1. Chlorine Bleach solution: Make a 5-10% solution of household bleach. Rinse tools with water to remove any visible debris or plant sap. Soak rinsed tools in bleach solution for 5-10 minutes then rinse well with water. Do not store pre-made solutions, always use a fresh batch of bleach solution made the day you do your cuttings. Warning: Chlorine bleach is very corrosive to your tools.
2. ZeroTol® is a broad-spectrum algaecide/fungicide formulated to kill active and dormant spores on contact. ZeroTol is plant-safe, and can be used on tools, pots, trays, structures, concrete walkways, gravel/dirt walkways, stock tanks, and irrigation lines. For disinfestation of cutting tools, use a dilution of 1:300 or ½ fl. oz. per gallon of clean water. Immerse cutting edges of tools for at least 10 minutes. ZeroTol has a minimal amount of surfactant added in their formulation to improve the wetting action of the solution, but additional surfactant may be added if needed. Do not dry off and use the wet tool to make your cuttings. Repeat the disinfection soak after use on each plant to kill and prevent transmission of plant disease organisms.
3. Consan® Triple Action 20 is a disinfectant, fungicide, microbicide/microbistat, sanitizer, virucide and algaecide for birdbaths, greenhouses, cutting tools, flower pots and algae covered hard surfaces. Soak the cutting edges of plant tools in a solution of one teaspoon of Consan to one gallon of water for at least 10 minutes. Do not dry off and use the wet tool to make your cuttings. Repeat the disinfection soak after use on each plant to kill and prevent transmission of plant disease organisms.
4. Miscellaneous Biocides: Some regular commercially available household cleaners might be useful as disinfectants for cutting tools or hard surfaces. Read the manufacturer's label to see if the product is suitable for your specific needs. For example, Proforce® from Ecolabs (can be found at Sam's Club, Sears and Amazon), is a one step disinfectant, cleaner, sanitizer, fungicide, mildewstat, virucide and deodorizer Use at the recommended rate of 1 -2 oz per gallon of water.
5. Flaming tools: An 85% ethyl alcohol dip followed by a 6-8 seconds flaming with a mini torch or Bunsen burner is sometimes used to clean cutting implements. It is not recommended nor employed very often in field work due to the hazardous nature of this procedure. This method is suited more for an environmental setting where the risk of starting a fire or causing injury by fire is controlled and minimized, such as in the greenhouse or propagation facility.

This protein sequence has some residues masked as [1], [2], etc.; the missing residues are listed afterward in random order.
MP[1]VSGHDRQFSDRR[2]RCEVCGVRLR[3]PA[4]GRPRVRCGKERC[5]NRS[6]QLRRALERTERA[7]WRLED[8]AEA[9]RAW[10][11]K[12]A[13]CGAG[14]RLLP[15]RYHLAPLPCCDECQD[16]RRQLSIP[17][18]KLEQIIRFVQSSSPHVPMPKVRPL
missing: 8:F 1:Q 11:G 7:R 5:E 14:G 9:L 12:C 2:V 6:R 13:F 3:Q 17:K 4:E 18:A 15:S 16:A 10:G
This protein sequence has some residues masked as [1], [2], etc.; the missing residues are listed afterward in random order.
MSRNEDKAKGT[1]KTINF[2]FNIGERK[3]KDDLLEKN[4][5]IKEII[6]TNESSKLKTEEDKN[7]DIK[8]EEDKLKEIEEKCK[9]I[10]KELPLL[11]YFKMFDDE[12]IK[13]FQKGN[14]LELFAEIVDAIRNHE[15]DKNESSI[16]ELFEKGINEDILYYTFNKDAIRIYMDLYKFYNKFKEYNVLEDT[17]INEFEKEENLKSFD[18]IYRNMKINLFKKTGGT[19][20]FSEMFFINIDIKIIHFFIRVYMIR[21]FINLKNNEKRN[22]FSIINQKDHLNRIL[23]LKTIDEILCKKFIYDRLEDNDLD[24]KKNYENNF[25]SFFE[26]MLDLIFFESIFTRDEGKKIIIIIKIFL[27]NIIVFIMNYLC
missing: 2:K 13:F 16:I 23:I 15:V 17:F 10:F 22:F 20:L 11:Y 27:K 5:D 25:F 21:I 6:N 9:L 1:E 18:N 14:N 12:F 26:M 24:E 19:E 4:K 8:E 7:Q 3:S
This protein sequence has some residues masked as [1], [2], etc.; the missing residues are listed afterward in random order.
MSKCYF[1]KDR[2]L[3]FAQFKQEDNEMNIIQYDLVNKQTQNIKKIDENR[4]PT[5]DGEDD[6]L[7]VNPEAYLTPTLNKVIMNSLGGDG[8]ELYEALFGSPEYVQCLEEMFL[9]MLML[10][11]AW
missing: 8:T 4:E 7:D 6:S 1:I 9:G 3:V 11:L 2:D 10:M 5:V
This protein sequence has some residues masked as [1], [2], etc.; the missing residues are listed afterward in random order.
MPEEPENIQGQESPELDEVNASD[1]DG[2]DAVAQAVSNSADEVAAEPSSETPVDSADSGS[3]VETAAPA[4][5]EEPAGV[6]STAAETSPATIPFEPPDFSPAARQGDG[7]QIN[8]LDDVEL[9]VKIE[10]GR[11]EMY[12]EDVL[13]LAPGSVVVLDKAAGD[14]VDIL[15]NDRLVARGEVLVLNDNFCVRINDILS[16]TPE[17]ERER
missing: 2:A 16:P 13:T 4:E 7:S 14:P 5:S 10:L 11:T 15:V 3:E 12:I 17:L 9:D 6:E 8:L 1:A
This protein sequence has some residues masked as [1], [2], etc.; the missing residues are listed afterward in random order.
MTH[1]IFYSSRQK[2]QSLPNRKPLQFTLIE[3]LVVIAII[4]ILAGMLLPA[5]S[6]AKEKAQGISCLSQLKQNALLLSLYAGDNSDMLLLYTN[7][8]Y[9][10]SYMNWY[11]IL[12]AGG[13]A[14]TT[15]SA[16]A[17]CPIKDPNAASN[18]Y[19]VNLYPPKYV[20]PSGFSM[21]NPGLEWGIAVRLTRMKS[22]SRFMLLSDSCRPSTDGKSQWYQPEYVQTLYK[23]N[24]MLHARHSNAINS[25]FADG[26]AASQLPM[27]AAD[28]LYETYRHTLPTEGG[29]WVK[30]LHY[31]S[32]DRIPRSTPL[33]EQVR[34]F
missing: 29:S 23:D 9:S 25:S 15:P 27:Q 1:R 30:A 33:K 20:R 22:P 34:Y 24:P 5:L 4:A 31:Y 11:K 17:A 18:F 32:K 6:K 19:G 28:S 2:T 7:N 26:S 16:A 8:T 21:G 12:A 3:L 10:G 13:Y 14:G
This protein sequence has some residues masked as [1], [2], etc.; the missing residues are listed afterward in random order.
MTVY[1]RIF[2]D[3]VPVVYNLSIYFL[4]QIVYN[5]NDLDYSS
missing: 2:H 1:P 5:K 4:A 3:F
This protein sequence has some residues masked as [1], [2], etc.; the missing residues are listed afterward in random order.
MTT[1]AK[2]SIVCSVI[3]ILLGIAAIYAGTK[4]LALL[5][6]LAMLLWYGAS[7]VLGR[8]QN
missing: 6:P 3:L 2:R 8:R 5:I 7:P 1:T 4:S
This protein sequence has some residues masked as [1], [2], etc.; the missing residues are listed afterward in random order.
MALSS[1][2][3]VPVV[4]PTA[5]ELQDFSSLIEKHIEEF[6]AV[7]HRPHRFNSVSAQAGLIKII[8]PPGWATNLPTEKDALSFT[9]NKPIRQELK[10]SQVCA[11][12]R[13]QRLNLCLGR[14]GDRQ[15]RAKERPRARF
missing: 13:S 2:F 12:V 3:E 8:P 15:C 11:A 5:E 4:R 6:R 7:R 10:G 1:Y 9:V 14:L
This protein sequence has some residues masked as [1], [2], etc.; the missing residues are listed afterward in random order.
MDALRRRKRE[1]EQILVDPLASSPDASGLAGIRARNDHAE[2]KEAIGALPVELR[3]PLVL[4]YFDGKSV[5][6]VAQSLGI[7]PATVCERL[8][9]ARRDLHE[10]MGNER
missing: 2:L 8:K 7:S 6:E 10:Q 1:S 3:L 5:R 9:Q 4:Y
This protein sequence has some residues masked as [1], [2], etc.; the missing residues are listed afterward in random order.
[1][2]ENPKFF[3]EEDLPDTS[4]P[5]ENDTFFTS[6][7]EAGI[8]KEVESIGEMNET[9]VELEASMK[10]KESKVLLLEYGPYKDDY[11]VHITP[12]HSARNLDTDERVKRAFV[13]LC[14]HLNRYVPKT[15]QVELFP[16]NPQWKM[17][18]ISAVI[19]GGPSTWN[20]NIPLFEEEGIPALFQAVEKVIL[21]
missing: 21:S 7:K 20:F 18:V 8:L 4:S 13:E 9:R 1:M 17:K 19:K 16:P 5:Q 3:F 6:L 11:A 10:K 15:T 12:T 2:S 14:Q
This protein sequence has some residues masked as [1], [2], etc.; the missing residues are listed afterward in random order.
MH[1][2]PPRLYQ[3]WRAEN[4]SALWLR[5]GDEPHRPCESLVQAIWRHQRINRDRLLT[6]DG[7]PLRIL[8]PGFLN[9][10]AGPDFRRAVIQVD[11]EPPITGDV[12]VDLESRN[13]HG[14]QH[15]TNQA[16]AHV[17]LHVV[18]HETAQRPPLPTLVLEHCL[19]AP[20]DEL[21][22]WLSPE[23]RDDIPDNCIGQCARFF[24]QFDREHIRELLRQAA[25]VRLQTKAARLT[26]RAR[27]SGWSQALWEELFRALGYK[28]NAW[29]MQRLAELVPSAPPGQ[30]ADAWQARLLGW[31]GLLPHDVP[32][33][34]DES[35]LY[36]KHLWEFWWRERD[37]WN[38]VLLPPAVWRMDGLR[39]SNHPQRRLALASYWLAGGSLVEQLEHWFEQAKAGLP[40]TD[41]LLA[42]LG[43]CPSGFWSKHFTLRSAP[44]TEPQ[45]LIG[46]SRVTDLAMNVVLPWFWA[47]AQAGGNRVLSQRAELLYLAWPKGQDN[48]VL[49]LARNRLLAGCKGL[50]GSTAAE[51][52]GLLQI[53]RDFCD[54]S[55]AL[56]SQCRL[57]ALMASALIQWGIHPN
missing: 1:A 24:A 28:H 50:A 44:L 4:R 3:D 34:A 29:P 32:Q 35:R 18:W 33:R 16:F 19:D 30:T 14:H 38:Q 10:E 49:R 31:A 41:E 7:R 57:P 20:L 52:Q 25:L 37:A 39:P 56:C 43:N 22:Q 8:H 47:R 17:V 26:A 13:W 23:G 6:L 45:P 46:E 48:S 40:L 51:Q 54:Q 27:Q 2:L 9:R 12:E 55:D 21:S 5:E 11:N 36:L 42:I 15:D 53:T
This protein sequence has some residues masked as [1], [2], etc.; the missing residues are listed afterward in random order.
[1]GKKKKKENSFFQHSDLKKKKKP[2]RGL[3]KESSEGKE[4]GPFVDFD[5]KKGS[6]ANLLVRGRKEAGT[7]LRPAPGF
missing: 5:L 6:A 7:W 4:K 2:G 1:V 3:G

Before your collection trip, you should:
1. Familiarize yourself with the plant’s natural growth and reproduction habits to help determine the right time and stage to collect.
2. Know what kind(s) of horticultural methods of propagation or storage you will have performed on the collected plant material, so that the right type, stage and quantity of propagation material is collected.
3. Compile the right type of collecting equipment and tools for harvesting, and packing material and containers to secure the plant material in once collected.
4. If you do not have one already, decide on a format as to how you will record your collection data.
In addition, you should keep in mind that the quality of the plant material harvested is directly dependant upon:
1. The health of the mother plant. In general, unhealthy plants provide weak and/or diseased plant material and poor quality seed that are difficult to propagate. When there is no alternate plant source, and propagules are removed from the plant, care must be taken to prevent causing further damage to the plant
2. The timing of the collection. Collection trips should be scheduled during the active vegetative growth period (if collecting vegetative material) or during the peak seed production period (if collecting mature seed) of the plant’s natural biological cycle.
3. Post-harvest handling. Once collected, the plant propagules should be properly insulated and contained to safeguard and maintain the quality of the plant material during transport to the propagation and/or storage facility.